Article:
Major Shifts in Food Security in the Time of COVID-19

Emerald Greens owners

As supermarkets empty and restaurants close, we are forced to confront the security of our food system. This is an important time for major shifts on the supplier and consumer end to support a market that is changing daily. So what sort of changes are we seeing and how can we adapt?

Local/Small Scale Growers  

Some small scale growers will have to redirect where, and to whom, to sell their produce as restaurants and other businesses in the hospitality industry shut down.   Some farms are adapting by pivoting to a Community Supported Agriculture model (CSA) – in which they package up goods that can be picked up or delivered. Purdue University has provided a guide for local producers looking to navigate the COVID-19 outbreak. This guide offers ideas on changing business models while still meeting the needs of the market, reaching a customer base without increasing potential exposure to COVID-19, and ways to generate income during this challenging time. Even though a lot of their solutions are focused on the Indiana market, local farmers everywhere can gain some insight from this resource.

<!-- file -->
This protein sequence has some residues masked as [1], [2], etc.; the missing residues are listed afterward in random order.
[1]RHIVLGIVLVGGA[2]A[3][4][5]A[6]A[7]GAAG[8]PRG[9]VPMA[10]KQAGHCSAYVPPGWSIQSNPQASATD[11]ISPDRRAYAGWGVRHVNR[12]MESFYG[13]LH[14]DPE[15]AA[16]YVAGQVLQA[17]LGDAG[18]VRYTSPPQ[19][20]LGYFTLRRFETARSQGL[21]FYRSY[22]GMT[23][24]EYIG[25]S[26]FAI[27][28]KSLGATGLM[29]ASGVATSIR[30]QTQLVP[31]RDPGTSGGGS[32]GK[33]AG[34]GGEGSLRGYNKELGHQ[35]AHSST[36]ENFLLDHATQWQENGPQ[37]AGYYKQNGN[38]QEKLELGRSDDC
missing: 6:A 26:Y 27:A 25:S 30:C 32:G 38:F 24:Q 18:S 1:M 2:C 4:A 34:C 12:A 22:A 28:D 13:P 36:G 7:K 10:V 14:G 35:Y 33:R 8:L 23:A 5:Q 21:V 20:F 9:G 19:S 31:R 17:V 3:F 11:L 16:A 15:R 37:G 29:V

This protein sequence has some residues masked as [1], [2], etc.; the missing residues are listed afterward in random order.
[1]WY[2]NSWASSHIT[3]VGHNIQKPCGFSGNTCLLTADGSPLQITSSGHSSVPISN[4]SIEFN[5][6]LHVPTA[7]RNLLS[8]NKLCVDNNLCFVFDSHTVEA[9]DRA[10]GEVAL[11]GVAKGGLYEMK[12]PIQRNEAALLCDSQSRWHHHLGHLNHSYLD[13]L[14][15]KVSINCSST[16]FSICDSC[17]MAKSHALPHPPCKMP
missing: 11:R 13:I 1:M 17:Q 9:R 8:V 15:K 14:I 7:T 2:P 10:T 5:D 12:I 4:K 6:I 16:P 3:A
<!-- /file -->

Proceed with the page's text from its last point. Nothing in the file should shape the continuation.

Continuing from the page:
If you’re on the consumer side, another option for fresh produce are local co-ops or CSA programs, which may be providing discounts on deliverable food bundles. In this digital age, most local farms have social media accounts or websites where you can connect with them. Ask farmers if their produce is available through a local grocery store or restaurant where you can order takeout. If you want to buy directly, ask them what products they will have available and how pick up or delivery will be run. 

Remember, fresh food tastes better and is likely more full of immune boosting nutrients. If you don’t know of a local farm or food co-op that you can source from, visit the website, Local Harvest. There you can search your area for local growers and farmers in your community.  

inside a greenhouse

Shifting our consumer habits to eating more locally has significant value.  By supporting our local farmers we are strengthening our local economies and creating long-lasting food networks that will make us more resilient in times of uncertainty. Let’s think about “physical distancing” instead of “social distancing”. Let’s focus on safety while simultaneously feeling the hope of community. 

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